Richmond Park
The sense of solitude which comes from the fact that some days you are as likely to meet one of the 600+ wild deer which roam freely through the grounds than another human, makes it almost inconcievable you are just a tube ride away from the City. If Central London can feel like life on overdrive, in Richmond they have definitely found the pause button. Add in family, friends, a picnic and a ridiculously cute and friendly miniature labradoodle called Wilbur and you pretty much have my idea of a perfect weekend afternoon.

I unfortunately got so distracted by this view and by taking pictures of Wilbur (he's just too adorable!) and feeding him the contents of the picnic basket (turns out that dog will literally eat everything), that I completely lost track of time. I therefore had to enlist the help of my fellow picnic-ers as we made a mad dash around Richmond Park in the car to find and photograph some of its famous inhabitants before closing time.
Just as we were about to give up, we spotted these the two stags! It was completely spellbinding to watch these graceful creatures. It was only when one of the stags started advancing ominously towards me that I decided I had probably overstayed my welcome.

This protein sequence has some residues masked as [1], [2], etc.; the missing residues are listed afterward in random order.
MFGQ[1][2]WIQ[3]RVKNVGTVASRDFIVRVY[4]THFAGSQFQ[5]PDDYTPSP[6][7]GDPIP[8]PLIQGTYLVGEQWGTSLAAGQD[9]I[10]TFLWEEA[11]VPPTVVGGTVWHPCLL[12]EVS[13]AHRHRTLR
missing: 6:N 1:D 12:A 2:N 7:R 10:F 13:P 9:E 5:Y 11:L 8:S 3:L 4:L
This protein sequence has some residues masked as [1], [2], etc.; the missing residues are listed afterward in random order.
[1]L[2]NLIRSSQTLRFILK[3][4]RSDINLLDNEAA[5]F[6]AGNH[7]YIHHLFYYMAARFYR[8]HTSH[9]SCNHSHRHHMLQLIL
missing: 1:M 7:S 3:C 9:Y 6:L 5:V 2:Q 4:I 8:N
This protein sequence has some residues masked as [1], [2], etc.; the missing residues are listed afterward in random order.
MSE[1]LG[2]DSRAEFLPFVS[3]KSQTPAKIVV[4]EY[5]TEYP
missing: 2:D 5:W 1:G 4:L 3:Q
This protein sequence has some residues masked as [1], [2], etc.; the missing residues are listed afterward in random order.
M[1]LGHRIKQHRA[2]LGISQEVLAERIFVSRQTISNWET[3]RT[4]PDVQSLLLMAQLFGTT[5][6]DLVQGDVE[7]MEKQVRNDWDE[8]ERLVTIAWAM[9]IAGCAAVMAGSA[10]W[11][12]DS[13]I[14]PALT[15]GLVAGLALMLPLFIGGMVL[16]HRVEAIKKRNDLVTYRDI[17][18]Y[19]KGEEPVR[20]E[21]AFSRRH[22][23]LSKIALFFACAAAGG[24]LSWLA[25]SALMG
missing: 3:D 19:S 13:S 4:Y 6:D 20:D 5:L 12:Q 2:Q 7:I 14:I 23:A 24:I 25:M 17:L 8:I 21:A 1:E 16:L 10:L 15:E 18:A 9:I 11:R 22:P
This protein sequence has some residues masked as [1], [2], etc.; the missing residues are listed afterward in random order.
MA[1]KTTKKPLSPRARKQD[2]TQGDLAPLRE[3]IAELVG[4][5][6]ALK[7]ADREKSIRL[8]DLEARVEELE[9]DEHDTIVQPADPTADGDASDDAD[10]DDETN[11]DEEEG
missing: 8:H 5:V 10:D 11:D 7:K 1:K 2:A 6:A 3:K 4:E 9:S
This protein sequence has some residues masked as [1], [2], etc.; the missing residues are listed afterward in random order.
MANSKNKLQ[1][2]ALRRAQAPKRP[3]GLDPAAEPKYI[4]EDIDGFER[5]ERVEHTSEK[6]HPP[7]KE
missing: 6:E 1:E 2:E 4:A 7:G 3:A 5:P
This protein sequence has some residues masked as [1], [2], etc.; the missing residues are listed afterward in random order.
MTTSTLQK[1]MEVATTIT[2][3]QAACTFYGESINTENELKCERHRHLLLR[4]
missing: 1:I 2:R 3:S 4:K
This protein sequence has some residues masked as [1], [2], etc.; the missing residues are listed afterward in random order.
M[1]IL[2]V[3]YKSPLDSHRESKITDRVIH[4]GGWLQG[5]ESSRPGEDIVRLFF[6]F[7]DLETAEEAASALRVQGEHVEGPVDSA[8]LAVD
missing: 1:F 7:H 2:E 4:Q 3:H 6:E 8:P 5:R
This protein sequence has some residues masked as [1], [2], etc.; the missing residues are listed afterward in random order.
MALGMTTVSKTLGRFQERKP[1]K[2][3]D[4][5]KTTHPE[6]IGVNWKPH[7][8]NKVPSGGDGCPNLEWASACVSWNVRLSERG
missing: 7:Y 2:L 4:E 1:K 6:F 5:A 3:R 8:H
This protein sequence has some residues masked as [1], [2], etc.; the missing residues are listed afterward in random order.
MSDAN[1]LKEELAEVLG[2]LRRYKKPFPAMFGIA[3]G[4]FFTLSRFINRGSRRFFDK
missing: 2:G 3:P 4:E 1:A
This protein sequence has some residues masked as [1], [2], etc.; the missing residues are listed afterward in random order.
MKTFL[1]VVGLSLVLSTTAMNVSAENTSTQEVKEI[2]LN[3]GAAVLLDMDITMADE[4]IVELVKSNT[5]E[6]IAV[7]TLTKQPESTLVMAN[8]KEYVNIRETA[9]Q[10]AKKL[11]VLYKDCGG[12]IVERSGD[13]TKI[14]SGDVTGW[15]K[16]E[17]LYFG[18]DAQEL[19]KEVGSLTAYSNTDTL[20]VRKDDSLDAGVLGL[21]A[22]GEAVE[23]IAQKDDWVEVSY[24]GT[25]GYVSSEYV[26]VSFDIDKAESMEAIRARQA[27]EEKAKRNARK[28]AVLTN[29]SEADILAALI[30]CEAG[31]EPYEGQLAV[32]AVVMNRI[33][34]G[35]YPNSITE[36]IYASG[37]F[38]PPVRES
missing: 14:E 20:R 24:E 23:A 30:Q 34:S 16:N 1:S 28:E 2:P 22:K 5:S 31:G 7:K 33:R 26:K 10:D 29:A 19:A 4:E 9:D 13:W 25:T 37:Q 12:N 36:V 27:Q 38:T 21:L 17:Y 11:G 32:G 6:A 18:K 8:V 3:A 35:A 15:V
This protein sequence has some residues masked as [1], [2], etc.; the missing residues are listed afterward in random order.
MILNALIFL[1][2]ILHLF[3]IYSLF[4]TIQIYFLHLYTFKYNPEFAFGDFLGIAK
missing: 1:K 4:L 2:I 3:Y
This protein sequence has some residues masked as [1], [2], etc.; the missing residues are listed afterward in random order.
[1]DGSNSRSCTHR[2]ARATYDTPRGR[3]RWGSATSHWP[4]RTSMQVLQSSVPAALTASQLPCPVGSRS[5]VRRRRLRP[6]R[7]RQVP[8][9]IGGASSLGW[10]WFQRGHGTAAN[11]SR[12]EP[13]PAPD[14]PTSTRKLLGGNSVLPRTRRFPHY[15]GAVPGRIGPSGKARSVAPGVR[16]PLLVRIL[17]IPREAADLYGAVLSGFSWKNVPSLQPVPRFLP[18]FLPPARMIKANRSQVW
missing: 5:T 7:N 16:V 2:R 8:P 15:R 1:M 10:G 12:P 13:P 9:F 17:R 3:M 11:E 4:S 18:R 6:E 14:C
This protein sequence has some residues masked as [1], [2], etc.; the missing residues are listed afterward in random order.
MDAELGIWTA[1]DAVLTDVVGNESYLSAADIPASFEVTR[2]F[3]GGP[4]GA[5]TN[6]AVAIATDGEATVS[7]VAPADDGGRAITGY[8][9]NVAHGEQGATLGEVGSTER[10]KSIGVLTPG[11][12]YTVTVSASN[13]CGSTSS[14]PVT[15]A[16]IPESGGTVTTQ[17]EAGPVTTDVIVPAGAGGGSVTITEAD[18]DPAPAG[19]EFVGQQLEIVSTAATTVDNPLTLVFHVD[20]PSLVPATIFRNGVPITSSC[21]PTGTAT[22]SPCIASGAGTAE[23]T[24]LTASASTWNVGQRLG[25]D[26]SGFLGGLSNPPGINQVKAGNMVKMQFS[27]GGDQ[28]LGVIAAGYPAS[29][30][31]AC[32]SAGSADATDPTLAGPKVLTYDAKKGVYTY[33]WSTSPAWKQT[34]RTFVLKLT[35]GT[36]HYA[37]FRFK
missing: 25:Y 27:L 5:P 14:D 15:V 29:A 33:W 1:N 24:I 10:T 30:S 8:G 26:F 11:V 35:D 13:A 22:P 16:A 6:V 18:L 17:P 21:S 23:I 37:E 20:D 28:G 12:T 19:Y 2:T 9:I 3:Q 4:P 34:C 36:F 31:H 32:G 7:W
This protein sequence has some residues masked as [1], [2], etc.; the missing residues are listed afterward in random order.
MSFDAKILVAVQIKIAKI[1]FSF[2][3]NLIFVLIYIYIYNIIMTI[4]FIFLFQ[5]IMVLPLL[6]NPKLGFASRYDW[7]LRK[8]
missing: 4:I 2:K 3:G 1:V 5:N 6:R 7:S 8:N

On our drive back we also saw a an entire herd congregating for what I can only assume is the deer equivalent of a house-party but I had no time to stop and take photos as we made it back to the main gate just seconds before being locked in for the night (phew!)

If you are a bit more organised than me, and leave yourself more than half an hour to visit the park, you will find there is plenty to do. Richmond Park is seriously big (three times the size of Central Park in NYC) and during Autumn you can witness the spectacle of the stags battling each other for mating rights. You should also make sure to visit the Isabella Plantation (a woodland garden which is filled with exotic plants) and King Henry’s Mound (where you can get a gorgeous panorama view).